|Publication number||US7096965 B2|
|Application number||US 10/620,882|
|Publication date||Aug 29, 2006|
|Filing date||Jul 16, 2003|
|Priority date||Jul 25, 2002|
|Also published as||CN1684741A, US20040016552, WO2004011096A2, WO2004011096A3, WO2004011097A2|
|Publication number||10620882, 620882, US 7096965 B2, US 7096965B2, US-B2-7096965, US7096965 B2, US7096965B2|
|Original Assignee||Alden Ozment|
|Export Citation||BiBTeX, EndNote, RefMan|
|Patent Citations (16), Non-Patent Citations (1), Referenced by (15), Classifications (15), Legal Events (7)|
|External Links: USPTO, USPTO Assignment, Espacenet|
This application claims the benefit of the filing date of provisional application Ser. No. 60/398,501, filed Jul. 25, 2002, entitled METHOD AND APPARATUS FOR FIGHTING FIRES IN CONFINED AREAS, which is incorporated by reference herein.
This invention relates to fire-fighting and more particularly to method and apparatus for fighting fires in confined areas.
Fires in confined areas can be extremely difficult to contain much less to extinguish due to a number of factors including, but not limited to, heat buildup, the ready availability of fuel and the presence of toxic gases, all of which make delivery of fire suppressant material difficult. Confined areas include locations such as storage tanks and underground mines as well as below surface fires, such as landfill fires for example. These sites can combine the worst dangers to property and life in that the hot combustion gases are confined and can be prone to explosion and can provide additional fuel to the fire. In addition the combustion gases normally contain toxic levels of carbon monoxide gas, methane gas and other toxic substances. In coal mine fires, for example, the abundance of fuel in a confined, poorly accessible area practically guarantees that the fire will burn for extremely long periods of time with resultant loss of production great property loss. Many coal mines must be abandoned in the event of a fire because of the great difficulty in extinguishing the fire. For example the Jonesville coal mine fire started more than 30 years ago and is still burning. The town of Centrala, Pa. has been abandoned because of a coal mine fire that began in 1961 because of the seeping of noxious gases to the surface. The residents of the City of Youngstown have seen their property values drop to near zero due to the Percy mine fire in Fayette County, Pa. that has been burning for more than 30 years and they are concerned that they will lose their homes.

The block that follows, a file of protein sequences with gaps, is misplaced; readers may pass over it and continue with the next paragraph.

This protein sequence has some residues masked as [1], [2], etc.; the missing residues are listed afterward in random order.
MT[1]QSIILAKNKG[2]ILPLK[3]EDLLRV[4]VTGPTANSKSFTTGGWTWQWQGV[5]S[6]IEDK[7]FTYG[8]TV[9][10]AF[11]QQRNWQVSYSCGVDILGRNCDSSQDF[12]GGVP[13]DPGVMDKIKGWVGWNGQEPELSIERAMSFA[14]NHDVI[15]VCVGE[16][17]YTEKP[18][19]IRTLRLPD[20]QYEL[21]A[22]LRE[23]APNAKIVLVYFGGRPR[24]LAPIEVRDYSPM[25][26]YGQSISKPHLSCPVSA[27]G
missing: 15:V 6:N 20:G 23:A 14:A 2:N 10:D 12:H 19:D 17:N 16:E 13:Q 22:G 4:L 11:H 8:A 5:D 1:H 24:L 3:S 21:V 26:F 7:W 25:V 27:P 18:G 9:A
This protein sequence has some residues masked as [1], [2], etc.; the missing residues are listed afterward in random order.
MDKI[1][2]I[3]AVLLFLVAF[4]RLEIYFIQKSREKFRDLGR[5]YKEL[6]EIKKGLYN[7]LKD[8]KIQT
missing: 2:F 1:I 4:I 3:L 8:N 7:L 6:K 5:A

Although not prone to the extremely long burning periods encountered in coal mine fires, other fire locations such as underground fuel storage tanks, above ground chemical storage tanks and the like present similar problems. It is difficult to apply fire suppressant material to the fire because of the danger to the firefighters from explosion, heat buildup and toxic gases.